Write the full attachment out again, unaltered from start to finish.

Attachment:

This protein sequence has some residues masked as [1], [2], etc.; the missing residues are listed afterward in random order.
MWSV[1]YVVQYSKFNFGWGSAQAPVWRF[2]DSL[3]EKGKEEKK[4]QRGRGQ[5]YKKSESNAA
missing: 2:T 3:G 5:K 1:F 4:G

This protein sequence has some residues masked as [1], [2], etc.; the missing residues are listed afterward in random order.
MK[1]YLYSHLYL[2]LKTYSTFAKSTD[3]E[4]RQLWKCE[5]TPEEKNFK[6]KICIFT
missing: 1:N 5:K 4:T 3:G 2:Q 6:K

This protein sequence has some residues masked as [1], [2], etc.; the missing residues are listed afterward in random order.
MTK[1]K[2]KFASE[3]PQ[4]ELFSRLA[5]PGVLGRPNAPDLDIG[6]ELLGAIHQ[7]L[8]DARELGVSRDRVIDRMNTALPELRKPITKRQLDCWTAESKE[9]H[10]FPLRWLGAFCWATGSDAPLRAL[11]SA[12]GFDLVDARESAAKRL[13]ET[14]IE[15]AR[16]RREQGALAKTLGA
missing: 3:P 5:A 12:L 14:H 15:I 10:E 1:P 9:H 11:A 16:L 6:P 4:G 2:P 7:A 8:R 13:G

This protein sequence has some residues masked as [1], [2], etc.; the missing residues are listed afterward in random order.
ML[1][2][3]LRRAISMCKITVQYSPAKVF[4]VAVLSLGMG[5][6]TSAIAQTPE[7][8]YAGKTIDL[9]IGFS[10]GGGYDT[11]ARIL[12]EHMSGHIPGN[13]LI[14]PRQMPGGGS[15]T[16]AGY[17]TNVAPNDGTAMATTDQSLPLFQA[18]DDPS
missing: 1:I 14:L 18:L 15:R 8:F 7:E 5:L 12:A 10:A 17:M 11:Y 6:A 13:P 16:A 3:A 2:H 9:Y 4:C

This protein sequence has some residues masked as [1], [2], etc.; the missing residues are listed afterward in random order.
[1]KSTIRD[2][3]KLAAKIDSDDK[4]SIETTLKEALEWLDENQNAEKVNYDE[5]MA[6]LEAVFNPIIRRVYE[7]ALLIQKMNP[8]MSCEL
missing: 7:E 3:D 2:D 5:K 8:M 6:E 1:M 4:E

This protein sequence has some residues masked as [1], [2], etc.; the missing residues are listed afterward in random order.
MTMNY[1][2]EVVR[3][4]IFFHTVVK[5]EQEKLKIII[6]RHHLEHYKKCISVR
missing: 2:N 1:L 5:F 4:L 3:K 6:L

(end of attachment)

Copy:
This protein sequence has some residues masked as [1], [2], etc.; the missing residues are listed afterward in random order.
MWSV[1]YVVQYSKFNFGWGSAQAPVWRF[2]DSL[3]EKGKEEKK[4]QRGRGQ[5]YKKSESNAA
missing: 2:T 3:G 5:K 1:F 4:G

This protein sequence has some residues masked as [1], [2], etc.; the missing residues are listed afterward in random order.
MK[1]YLYSHLYL[2]LKTYSTFAKSTD[3]E[4]RQLWKCE[5]TPEEKNFK[6]KICIFT
missing: 1:N 5:K 4:T 3:G 2:Q 6:K

This protein sequence has some residues masked as [1], [2], etc.; the missing residues are listed afterward in random order.
MTK[1]K[2]KFASE[3]PQ[4]ELFSRLA[5]PGVLGRPNAPDLDIG[6]ELLGAIHQ[7]L[8]DARELGVSRDRVIDRMNTALPELRKPITKRQLDCWTAESKE[9]H[10]FPLRWLGAFCWATGSDAPLRAL[11]SA[12]GFDLVDARESAAKRL[13]ET[14]IE[15]AR[16]RREQGALAKTLGA
missing: 3:P 5:A 12:L 14:H 15:I 10:E 1:P 9:H 11:A 16:L 6:P 4:G 2:P 7:A 8:R 13:G

This protein sequence has some residues masked as [1], [2], etc.; the missing residues are listed afterward in random order.
ML[1][2][3]LRRAISMCKITVQYSPAKVF[4]VAVLSLGMG[5][6]TSAIAQTPE[7][8]YAGKTIDL[9]IGFS[10]GGGYDT[11]ARIL[12]EHMSGHIPGN[13]LI[14]PRQMPGGGS[15]T[16]AGY[17]TNVAPNDGTAMATTDQSLPLFQA[18]DDPS
missing: 1:I 14:L 18:L 15:R 8:F 7:E 5:L 12:A 10:A 17:M 11:Y 6:A 13:P 16:A 3:A 2:H 9:Y 4:C

This protein sequence has some residues masked as [1], [2], etc.; the missing residues are listed afterward in random order.
[1]KSTIRD[2][3]KLAAKIDSDDK[4]SIETTLKEALEWLDENQNAEKVNYDE[5]MA[6]LEAVFNPIIRRVYE[7]ALLIQKMNP[8]MSCEL
missing: 7:E 3:D 2:D 5:K 8:M 6:E 1:M 4:E

This protein sequence has some residues masked as [1], [2], etc.; the missing residues are listed afterward in random order.
MTMNY[1][2]EVVR[3][4]IFFHTVVK[5]EQEKLKIII[6]RHHLEHYKKCISVR
missing: 2:N 1:L 5:F 4:L 3:K 6:L